Creepiness vs. convenience.
Welcome back to your regularly scheduled programming!
Greetings from North Brooklyn, where some of us survived and some of us — namely Charlie, who got to fly first class in his very own seat this season like the true child emperor he is — thrived during the holidays. It’s a new year, and we’re back and doing our best to survive those brutal January winds. Living by the river is so awesome, until it’s not.
On to the #content:
Creepiness vs convenience
We spent a couple days at The National Retail Federation's annual conference last week, and came away gobsmacked not only with the sheer amount of innovation that's happening in retail, but how much of it is borderline stalker-y. Whether it's camera technology to help track your in-store employees better, smart grocery labels that tell you when a customer has been lingering over a particular product, or just big data platforms that promise to help you make sense of all the information you're collecting, the prevailing trend in retail tech seems to be about gathering and processing information. Which seems all very well and good in a B2B context but perhaps misses the larger cultural moment a little bit. One thing we did not hear at NRF: the idea that some of this tracking might make people uncomfortable.
Count us as optimistic, albeit skeptically so, that better data can drive better user experiences. When Instagram knows somehow that we're in the market for a Pendleton dog sweater and serves us an ad for it, we worry less about frightening amount of personal data they must have about us in favor of appreciating the 40% off deal. When we open Google Maps to find that our calendar invite for post-work frames at Gutter has already been noted, with directions attached, we shrug in appreciation. But it's a slippery slope, especially once this kind of tracking and modeling moves off our screens and into the real world. It's one thing to follow our browser history; quite another to track our physical movements.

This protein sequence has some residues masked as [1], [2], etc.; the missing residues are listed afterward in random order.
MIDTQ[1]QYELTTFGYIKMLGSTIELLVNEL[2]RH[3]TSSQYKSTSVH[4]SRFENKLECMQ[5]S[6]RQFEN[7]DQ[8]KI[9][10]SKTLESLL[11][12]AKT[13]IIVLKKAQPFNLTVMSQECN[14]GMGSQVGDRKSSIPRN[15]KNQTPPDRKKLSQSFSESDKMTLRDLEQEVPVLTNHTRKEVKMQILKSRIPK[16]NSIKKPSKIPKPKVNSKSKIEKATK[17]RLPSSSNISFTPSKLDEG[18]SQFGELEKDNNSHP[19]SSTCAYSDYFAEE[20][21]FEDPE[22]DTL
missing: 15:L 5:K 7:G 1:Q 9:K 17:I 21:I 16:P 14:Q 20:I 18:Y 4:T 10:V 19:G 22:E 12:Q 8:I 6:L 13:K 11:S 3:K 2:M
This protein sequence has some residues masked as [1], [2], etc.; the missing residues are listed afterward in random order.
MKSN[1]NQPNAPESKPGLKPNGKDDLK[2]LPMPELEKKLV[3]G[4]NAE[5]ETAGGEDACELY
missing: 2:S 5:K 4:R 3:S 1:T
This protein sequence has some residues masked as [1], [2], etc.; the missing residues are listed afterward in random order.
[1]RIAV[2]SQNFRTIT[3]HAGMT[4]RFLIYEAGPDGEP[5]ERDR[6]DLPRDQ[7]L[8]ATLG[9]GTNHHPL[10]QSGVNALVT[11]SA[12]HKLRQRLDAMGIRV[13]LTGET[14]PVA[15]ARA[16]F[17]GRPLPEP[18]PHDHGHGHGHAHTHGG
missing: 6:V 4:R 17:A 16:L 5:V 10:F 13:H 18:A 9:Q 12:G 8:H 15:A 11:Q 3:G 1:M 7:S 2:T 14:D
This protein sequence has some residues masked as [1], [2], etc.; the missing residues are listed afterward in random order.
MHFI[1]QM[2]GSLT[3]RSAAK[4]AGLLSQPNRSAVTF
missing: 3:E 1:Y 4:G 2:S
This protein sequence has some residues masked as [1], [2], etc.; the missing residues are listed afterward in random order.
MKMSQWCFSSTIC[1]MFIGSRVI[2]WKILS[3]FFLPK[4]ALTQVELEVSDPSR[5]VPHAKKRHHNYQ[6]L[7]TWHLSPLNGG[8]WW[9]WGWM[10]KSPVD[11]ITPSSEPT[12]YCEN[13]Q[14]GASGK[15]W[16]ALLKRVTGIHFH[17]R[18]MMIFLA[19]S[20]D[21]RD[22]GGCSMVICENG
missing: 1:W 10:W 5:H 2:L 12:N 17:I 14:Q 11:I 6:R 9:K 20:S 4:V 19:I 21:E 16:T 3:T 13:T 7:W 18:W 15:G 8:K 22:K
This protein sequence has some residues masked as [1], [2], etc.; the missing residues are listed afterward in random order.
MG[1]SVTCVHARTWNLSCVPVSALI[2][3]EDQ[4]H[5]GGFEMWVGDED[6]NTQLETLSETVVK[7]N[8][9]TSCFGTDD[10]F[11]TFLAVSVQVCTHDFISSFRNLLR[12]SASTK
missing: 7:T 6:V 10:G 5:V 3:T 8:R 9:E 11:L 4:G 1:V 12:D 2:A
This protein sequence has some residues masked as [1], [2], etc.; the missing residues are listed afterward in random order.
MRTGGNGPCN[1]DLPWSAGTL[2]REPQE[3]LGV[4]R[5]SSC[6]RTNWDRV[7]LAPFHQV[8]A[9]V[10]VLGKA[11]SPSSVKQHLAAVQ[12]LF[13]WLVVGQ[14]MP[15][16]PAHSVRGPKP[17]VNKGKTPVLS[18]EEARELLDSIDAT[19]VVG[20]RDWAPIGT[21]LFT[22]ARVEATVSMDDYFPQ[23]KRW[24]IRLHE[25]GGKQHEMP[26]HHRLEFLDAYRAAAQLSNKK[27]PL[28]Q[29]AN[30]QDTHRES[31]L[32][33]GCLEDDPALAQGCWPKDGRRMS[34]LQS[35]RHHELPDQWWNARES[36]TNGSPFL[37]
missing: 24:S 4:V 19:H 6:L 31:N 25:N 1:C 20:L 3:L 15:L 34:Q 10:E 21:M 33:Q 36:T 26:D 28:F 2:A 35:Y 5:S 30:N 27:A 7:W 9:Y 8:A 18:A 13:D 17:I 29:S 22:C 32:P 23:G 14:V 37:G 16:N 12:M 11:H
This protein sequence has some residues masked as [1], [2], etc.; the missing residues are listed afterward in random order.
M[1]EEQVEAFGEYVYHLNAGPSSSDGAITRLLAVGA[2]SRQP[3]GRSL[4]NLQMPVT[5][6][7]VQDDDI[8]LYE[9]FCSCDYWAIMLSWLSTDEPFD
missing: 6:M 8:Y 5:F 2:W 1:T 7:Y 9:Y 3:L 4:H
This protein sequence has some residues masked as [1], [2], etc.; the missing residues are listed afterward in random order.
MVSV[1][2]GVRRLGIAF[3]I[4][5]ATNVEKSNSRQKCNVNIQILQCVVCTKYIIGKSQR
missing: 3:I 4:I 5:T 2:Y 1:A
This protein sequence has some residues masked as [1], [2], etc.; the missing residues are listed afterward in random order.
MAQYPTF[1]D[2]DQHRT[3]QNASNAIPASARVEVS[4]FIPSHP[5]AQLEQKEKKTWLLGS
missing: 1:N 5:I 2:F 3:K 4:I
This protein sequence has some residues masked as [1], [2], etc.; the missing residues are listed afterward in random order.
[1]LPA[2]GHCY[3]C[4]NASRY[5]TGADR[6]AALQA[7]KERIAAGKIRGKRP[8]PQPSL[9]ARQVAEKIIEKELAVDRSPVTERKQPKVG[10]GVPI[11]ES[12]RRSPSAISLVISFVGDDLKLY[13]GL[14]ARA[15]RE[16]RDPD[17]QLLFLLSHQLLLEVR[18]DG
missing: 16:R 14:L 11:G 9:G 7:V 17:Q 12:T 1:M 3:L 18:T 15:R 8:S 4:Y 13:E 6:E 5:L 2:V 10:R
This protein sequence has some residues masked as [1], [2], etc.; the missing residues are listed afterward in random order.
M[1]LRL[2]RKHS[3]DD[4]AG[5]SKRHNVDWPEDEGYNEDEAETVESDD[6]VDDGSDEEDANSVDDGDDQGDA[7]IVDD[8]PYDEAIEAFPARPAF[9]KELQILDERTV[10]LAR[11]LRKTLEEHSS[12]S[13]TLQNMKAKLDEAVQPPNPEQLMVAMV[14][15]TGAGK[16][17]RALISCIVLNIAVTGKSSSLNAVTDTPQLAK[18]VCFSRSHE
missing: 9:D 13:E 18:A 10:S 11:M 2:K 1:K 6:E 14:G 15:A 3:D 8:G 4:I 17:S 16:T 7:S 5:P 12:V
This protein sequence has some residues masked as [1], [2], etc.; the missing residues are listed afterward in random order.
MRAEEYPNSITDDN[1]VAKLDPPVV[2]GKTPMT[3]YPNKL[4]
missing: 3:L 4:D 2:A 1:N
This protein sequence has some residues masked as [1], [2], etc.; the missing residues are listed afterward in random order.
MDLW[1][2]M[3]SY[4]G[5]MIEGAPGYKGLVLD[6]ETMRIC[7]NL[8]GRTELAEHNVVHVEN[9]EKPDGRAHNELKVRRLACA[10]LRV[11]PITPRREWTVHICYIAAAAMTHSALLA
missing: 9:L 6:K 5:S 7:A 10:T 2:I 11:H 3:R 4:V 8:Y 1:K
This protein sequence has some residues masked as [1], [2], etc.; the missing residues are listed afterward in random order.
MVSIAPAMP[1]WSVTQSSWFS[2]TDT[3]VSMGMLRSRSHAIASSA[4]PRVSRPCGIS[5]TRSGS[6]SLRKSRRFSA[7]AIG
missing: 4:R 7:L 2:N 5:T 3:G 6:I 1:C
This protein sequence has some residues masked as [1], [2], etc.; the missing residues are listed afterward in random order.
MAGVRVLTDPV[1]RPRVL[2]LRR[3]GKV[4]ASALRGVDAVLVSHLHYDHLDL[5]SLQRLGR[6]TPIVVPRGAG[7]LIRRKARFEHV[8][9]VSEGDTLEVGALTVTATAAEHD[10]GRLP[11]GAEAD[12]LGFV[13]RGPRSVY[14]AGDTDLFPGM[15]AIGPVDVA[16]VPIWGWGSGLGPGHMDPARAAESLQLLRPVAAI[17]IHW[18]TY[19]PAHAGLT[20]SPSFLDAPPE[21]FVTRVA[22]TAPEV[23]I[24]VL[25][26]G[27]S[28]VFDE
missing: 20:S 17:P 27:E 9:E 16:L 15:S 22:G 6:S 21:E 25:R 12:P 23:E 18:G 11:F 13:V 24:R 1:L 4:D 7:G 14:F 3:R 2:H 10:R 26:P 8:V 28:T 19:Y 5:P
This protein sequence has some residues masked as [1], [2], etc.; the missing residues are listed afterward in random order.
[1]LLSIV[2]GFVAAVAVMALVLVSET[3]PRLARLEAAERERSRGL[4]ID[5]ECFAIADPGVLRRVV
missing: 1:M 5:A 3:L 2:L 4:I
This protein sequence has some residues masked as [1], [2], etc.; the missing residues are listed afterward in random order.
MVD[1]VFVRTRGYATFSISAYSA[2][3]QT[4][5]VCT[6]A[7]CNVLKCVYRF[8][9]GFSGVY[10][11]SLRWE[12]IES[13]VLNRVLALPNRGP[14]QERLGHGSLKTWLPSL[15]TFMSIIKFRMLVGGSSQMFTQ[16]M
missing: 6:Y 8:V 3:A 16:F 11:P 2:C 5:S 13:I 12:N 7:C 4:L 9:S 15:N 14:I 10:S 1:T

One thing that NRF hammered home though, is that the tracking is only going to get more invasive, despite the fact that public calls for data protection and privacy are increasing as people realize just how much information these companies have about them. It'll be important for tech firms and marketers to realize just how this data mapping is experienced by users, and to make sure they're thinking through not just what's possible, but what's appropriate.
Things are happening
As part of Spotify’s continued attempt to be musicians’ preferred streaming service, they’re rolling out Publishing Analytics, “the first music streaming analytics tool built specifically for (music) publishers”. It’ll provide musicians and labels with daily streaming statistics, especially helpful for the artists that self-publish on the platform.
Chartbeat released its most popular stories of 2018 (spoiler alert, not that many surprises), and Google released its most popular search terms (spoiler, the most-Googled athlete will shock you).
Shouts to our friends at Gather Content who make nice software and also have put out The Ultimate Guide to Creating a Style Guide (meta!)
A note to anyone looking to publicly display a Baphomet statue: Make sure you check with the Satanists’ code of conduct first. Unless you have a causal fifty mill to spend on your faux pas, that is. Lawsuits are metal.
What We're Listening To
It’s straight up negative 10 windchill here in the northwest corner of Brooklyn, and it’s got us listening to one of our favorite cold weather albums: Mobb Deep’s The Infamous. This record makes us want to tromp through Brooklyn wearing seven layers of puffy jackets and constructos.